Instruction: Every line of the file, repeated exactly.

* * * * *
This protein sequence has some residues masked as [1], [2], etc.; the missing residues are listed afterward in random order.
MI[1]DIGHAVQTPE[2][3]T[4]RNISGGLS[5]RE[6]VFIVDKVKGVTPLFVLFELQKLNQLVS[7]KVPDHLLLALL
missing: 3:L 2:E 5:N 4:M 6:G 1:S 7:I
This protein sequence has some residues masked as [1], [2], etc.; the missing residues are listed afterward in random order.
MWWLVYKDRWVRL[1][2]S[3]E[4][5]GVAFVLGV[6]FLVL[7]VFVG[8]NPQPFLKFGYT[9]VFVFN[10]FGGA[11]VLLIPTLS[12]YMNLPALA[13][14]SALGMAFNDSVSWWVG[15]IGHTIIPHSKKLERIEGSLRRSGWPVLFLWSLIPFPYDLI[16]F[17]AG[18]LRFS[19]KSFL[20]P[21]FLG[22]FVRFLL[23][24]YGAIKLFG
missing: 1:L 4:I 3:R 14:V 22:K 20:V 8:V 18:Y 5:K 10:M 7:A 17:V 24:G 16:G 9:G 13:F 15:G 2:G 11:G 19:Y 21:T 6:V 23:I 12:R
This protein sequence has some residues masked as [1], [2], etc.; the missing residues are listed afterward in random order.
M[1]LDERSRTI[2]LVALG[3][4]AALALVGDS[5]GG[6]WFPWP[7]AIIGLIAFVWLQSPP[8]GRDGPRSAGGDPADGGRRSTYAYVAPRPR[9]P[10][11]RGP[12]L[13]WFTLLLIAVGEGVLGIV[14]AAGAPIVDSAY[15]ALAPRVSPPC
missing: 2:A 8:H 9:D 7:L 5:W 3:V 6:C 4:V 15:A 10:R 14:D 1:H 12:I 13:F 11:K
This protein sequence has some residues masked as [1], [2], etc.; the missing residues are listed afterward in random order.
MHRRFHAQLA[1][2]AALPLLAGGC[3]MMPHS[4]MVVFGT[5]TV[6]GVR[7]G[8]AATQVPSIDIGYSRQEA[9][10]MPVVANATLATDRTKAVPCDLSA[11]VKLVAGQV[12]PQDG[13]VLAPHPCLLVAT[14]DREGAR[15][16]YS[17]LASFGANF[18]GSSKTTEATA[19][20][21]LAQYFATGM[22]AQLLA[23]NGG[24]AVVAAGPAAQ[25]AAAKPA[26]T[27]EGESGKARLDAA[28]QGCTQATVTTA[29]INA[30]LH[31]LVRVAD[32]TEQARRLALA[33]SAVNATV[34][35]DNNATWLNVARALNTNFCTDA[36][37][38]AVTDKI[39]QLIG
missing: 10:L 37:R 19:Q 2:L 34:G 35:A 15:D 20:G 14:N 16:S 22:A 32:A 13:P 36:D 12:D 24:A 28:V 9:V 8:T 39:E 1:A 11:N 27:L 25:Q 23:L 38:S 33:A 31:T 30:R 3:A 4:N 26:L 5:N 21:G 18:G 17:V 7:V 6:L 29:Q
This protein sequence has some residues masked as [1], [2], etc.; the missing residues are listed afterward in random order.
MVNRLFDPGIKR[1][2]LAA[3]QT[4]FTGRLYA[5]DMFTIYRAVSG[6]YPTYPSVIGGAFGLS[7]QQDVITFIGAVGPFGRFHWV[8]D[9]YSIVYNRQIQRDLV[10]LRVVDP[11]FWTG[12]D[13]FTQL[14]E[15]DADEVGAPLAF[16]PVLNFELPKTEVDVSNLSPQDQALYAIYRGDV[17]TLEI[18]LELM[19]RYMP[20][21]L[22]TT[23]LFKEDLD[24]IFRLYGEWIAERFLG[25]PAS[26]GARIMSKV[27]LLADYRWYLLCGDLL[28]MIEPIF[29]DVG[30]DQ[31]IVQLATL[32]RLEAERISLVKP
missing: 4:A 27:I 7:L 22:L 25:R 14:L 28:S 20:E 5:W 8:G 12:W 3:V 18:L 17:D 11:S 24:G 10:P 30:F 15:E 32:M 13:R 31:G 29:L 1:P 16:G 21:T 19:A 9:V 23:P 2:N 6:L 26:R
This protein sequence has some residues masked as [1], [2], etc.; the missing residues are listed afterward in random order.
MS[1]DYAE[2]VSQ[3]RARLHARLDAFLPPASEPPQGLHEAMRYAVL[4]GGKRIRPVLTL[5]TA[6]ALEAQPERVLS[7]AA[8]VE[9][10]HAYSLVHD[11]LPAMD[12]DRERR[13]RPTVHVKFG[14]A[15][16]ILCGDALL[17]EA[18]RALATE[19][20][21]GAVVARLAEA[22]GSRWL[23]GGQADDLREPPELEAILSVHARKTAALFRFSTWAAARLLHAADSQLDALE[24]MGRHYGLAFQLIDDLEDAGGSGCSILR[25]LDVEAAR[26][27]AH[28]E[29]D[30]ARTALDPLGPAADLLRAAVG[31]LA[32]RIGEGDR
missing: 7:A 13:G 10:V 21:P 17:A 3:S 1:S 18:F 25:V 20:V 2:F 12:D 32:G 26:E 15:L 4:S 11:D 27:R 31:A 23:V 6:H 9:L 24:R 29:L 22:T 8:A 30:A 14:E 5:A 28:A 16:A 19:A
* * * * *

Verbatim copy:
This protein sequence has some residues masked as [1], [2], etc.; the missing residues are listed afterward in random order.
MI[1]DIGHAVQTPE[2][3]T[4]RNISGGLS[5]RE[6]VFIVDKVKGVTPLFVLFELQKLNQLVS[7]KVPDHLLLALL
missing: 3:L 2:E 5:N 4:M 6:G 1:S 7:I
This protein sequence has some residues masked as [1], [2], etc.; the missing residues are listed afterward in random order.
MWWLVYKDRWVRL[1][2]S[3]E[4][5]GVAFVLGV[6]FLVL[7]VFVG[8]NPQPFLKFGYT[9]VFVFN[10]FGGA[11]VLLIPTLS[12]YMNLPALA[13][14]SALGMAFNDSVSWWVG[15]IGHTIIPHSKKLERIEGSLRRSGWPVLFLWSLIPFPYDLI[16]F[17]AG[18]LRFS[19]KSFL[20]P[21]FLG[22]FVRFLL[23][24]YGAIKLFG
missing: 1:L 4:I 3:R 14:V 22:K 20:V 8:V 18:Y 5:K 10:M 7:A 17:V 24:G 16:G 9:G 13:F 15:G 2:G 11:G 19:Y 21:T 6:V 23:I 12:R
This protein sequence has some residues masked as [1], [2], etc.; the missing residues are listed afterward in random order.
M[1]LDERSRTI[2]LVALG[3][4]AALALVGDS[5]GG[6]WFPWP[7]AIIGLIAFVWLQSPP[8]GRDGPRSAGGDPADGGRRSTYAYVAPRPR[9]P[10][11]RGP[12]L[13]WFTLLLIAVGEGVLGIV[14]AAGAPIVDSAY[15]ALAPRVSPPC
missing: 2:A 8:H 9:D 7:L 5:W 3:V 6:C 4:V 15:A 10:R 14:D 1:H 12:I 13:F 11:K
This protein sequence has some residues masked as [1], [2], etc.; the missing residues are listed afterward in random order.
MHRRFHAQLA[1][2]AALPLLAGGC[3]MMPHS[4]MVVFGT[5]TV[6]GVR[7]G[8]AATQVPSIDIGYSRQEA[9][10]MPVVANATLATDRTKAVPCDLSA[11]VKLVAGQV[12]PQDG[13]VLAPHPCLLVAT[14]DREGAR[15][16]YS[17]LASFGANF[18]GSSKTTEATA[19][20][21]LAQYFATGM[22]AQLLA[23]NGG[24]AVVAAGPAAQ[25]AAAKPA[26]T[27]EGESGKARLDAA[28]QGCTQATVTTA[29]INA[30]LH[31]LVRVAD[32]TEQARRLALA[33]SAVNATV[34][35]DNNATWLNVARALNTNFCTDA[36][37][38]AVTDKI[39]QLIG
missing: 10:L 37:R 19:Q 2:L 34:G 35:A 15:D 20:G 14:N 16:S 22:A 32:A 13:P 36:D 12:D 24:A 28:V 9:V 8:T 39:E 1:A 11:N 27:L 25:Q 23:L 38:S 33:A 31:T 30:R 3:A 4:N 26:L 5:N 21:G 18:G 17:V 7:V 6:L 29:Q
This protein sequence has some residues masked as [1], [2], etc.; the missing residues are listed afterward in random order.
MVNRLFDPGIKR[1][2]LAA[3]QT[4]FTGRLYA[5]DMFTIYRAVSG[6]YPTYPSVIGGAFGLS[7]QQDVITFIGAVGPFGRFHWV[8]D[9]YSIVYNRQIQRDLV[10]LRVVDP[11]FWTG[12]D[13]FTQL[14]E[15]DADEVGAPLAF[16]PVLNFELPKTEVDVSNLSPQDQALYAIYRGDV[17]TLEI[18]LELM[19]RYMP[20][21]L[22]TT[23]LFKEDLD[24]IFRLYGEWIAERFLG[25]PAS[26]GARIMSKV[27]LLADYRWYLLCGDLL[28]MIEPIF[29]DVG[30]DQ[31]IVQLATL[32]RLEAERISLVKP
missing: 4:A 27:I 7:L 22:L 25:R 14:L 28:S 20:E 5:W 8:G 12:W 3:V 18:L 17:D 11:S 24:G 10:P 30:F 15:E 32:M 13:R 31:G 29:L 1:P 16:G 21:T 19:A 9:V 23:P 2:N 6:L 26:R
This protein sequence has some residues masked as [1], [2], etc.; the missing residues are listed afterward in random order.
MS[1]DYAE[2]VSQ[3]RARLHARLDAFLPPASEPPQGLHEAMRYAVL[4]GGKRIRPVLTL[5]TA[6]ALEAQPERVLS[7]AA[8]VE[9][10]HAYSLVHD[11]LPAMD[12]DRERR[13]RPTVHVKFG[14]A[15][16]ILCGDALL[17]EA[18]RALATE[19][20][21]GAVVARLAEA[22]GSRWL[23]GGQADDLREPPELEAILSVHARKTAALFRFSTWAAARLLHAADSQLDALE[24]MGRHYGLAFQLIDDLEDAGGSGCSILR[25]LDVEAAR[26][27]AH[28]E[29]D[30]ARTALDPLGPAADLLRAAVG[31]LA[32]RIGEGDR
missing: 7:A 13:G 10:V 21:P 17:A 3:S 1:S 18:F 25:V 20:V 2:F 12:D 32:G 26:E 15:L 4:S 11:D 27:R 31:A 23:V 6:H 9:L 24:R 29:L 22:T 8:A 30:A 14:E 5:A 28:A 16:A 19:A